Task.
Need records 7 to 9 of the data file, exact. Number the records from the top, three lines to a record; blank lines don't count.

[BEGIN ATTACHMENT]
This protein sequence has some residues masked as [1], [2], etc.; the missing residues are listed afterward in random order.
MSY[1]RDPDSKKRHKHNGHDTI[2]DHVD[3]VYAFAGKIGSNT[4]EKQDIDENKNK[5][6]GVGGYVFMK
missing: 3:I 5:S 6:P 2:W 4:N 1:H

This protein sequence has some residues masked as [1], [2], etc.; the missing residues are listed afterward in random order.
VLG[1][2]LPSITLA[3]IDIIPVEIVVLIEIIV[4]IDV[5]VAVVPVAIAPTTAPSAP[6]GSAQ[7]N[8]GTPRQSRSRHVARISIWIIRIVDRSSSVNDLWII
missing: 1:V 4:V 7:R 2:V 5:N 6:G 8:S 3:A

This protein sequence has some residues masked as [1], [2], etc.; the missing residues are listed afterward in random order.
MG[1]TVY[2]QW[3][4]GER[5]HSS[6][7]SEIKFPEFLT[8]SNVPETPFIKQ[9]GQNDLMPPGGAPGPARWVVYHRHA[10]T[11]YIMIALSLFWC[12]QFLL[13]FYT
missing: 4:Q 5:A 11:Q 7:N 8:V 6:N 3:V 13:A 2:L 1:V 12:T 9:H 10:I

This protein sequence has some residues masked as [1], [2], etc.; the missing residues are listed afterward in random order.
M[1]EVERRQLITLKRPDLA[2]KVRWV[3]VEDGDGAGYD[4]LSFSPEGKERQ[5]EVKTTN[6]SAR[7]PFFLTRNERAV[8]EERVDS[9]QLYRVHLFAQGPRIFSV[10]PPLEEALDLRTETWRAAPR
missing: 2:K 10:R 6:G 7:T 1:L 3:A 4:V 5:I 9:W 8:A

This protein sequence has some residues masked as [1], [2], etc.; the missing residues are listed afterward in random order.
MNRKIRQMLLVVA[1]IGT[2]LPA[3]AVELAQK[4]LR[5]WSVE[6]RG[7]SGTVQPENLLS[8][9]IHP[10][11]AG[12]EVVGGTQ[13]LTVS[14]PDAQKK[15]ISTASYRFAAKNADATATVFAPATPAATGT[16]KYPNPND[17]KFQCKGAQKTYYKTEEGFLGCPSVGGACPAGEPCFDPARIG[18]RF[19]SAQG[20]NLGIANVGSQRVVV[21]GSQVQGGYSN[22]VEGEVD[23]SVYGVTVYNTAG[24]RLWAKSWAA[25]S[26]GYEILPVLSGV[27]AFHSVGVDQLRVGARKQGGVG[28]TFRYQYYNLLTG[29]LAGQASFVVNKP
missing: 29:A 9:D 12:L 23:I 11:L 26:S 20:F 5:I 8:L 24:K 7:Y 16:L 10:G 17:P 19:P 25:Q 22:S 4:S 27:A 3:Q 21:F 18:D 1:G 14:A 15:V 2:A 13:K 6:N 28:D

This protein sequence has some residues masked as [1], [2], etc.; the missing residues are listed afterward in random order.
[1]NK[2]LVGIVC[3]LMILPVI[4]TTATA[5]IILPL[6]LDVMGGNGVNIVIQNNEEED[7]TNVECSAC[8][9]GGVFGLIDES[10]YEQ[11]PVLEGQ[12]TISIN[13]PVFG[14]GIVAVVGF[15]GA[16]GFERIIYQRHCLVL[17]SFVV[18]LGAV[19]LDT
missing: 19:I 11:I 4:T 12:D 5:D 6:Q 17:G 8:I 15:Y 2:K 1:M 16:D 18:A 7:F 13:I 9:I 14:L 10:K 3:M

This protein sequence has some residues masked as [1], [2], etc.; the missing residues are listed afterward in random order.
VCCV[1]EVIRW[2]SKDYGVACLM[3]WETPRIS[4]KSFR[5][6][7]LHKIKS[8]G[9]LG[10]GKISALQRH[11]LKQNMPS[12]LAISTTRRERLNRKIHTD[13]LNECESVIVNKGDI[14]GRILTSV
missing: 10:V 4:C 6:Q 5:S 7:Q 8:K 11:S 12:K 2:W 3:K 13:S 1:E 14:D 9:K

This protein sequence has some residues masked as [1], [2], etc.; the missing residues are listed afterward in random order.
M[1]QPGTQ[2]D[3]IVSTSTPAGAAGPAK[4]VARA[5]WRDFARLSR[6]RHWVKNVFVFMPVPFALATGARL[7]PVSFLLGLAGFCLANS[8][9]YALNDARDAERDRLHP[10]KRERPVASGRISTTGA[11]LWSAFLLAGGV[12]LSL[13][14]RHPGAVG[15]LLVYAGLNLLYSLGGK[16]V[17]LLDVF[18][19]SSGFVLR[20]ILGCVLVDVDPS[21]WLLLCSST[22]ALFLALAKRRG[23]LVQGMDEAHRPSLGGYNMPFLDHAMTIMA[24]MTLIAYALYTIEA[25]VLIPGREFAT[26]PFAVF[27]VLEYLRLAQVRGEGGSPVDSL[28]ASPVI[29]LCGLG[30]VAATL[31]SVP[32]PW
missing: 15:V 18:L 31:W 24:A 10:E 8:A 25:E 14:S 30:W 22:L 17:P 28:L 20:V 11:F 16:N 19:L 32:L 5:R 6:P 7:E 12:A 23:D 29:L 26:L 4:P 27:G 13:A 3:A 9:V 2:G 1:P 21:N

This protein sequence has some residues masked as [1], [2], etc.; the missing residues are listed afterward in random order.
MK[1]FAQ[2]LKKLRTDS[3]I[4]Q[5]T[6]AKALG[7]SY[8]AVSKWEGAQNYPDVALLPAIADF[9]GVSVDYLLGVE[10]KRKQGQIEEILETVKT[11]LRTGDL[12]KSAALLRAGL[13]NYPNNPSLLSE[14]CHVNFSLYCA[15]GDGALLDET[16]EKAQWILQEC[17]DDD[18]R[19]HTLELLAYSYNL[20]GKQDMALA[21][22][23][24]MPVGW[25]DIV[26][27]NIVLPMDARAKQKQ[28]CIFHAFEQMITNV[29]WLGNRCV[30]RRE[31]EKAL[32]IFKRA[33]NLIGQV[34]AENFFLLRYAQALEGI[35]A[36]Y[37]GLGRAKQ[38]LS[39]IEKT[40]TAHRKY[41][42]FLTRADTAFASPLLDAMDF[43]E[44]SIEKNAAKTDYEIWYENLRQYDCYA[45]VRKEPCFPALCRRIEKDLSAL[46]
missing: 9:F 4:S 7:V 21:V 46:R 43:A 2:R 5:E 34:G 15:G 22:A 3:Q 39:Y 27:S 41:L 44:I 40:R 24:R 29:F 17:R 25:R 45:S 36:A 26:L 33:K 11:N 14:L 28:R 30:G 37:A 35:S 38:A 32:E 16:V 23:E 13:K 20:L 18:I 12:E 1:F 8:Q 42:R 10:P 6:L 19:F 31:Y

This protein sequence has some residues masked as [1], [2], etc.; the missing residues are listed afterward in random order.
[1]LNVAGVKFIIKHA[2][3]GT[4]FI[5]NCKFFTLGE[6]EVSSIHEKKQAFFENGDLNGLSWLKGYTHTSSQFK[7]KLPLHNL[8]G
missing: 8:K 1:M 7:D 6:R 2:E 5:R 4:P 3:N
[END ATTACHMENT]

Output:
This protein sequence has some residues masked as [1], [2], etc.; the missing residues are listed afterward in random order.
VCCV[1]EVIRW[2]SKDYGVACLM[3]WETPRIS[4]KSFR[5][6][7]LHKIKS[8]G[9]LG[10]GKISALQRH[11]LKQNMPS[12]LAISTTRRERLNRKIHTD[13]LNECESVIVNKGDI[14]GRILTSV
missing: 10:V 4:C 6:Q 5:S 7:Q 8:K 11:S 12:K 2:W 3:K 13:S 1:E 14:D 9:K

This protein sequence has some residues masked as [1], [2], etc.; the missing residues are listed afterward in random order.
M[1]QPGTQ[2]D[3]IVSTSTPAGAAGPAK[4]VARA[5]WRDFARLSR[6]RHWVKNVFVFMPVPFALATGARL[7]PVSFLLGLAGFCLANS[8][9]YALNDARDAERDRLHP[10]KRERPVASGRISTTGA[11]LWSAFLLAGGV[12]LSL[13][14]RHPGAVG[15]LLVYAGLNLLYSLGGK[16]V[17]LLDVF[18][19]SSGFVLR[20]ILGCVLVDVDPS[21]WLLLCSST[22]ALFLALAKRRG[23]LVQGMDEAHRPSLGGYNMPFLDHAMTIMA[24]MTLIAYALYTIEA[25]VLIPGREFAT[26]PFAVF[27]VLEYLRLAQVRGEGGSPVDSL[28]ASPVI[29]LCGLG[30]VAATL[31]SVP[32]PW
missing: 15:V 18:L 31:W 24:A 10:E 8:A 25:E 14:S 30:W 22:L 17:P 28:L 20:V 11:F 16:N 19:L 32:L 5:R 6:P 7:E 12:A 23:D 29:L 26:L 4:P 27:G 13:A 3:A 9:V 2:G 1:P 21:N

This protein sequence has some residues masked as [1], [2], etc.; the missing residues are listed afterward in random order.
MK[1]FAQ[2]LKKLRTDS[3]I[4]Q[5]T[6]AKALG[7]SY[8]AVSKWEGAQNYPDVALLPAIADF[9]GVSVDYLLGVE[10]KRKQGQIEEILETVKT[11]LRTGDL[12]KSAALLRAGL[13]NYPNNPSLLSE[14]CHVNFSLYCA[15]GDGALLDET[16]EKAQWILQEC[17]DDD[18]R[19]HTLELLAYSYNL[20]GKQDMALA[21][22][23][24]MPVGW[25]DIV[26][27]NIVLPMDARAKQKQ[28]CIFHAFEQMITNV[29]WLGNRCV[30]RRE[31]EKAL[32]IFKRA[33]NLIGQV[34]AENFFLLRYAQALEGI[35]A[36]Y[37]GLGRAKQ[38]LS[39]IEKT[40]TAHRKY[41][42]FLTRADTAFASPLLDAMDF[43]E[44]SIEKNAAKTDYEIWYENLRQYDCYA[45]VRKEPCFPALCRRIEKDLSAL[46]
missing: 9:F 4:S 7:V 21:V 46:R 43:A 2:R 5:E 34:G 15:G 22:A 3:Q 39:Y 27:S 41:L 44:I 40:R 24:R 29:F 17:R 25:R 45:S 36:A 26:L 33:K 11:N 14:L 28:R 30:G 37:A 35:S 38:A 32:E 16:V 23:E 13:K 20:L 18:I 12:E 1:F 8:Q 42:R 10:P 6:L 19:F 31:Y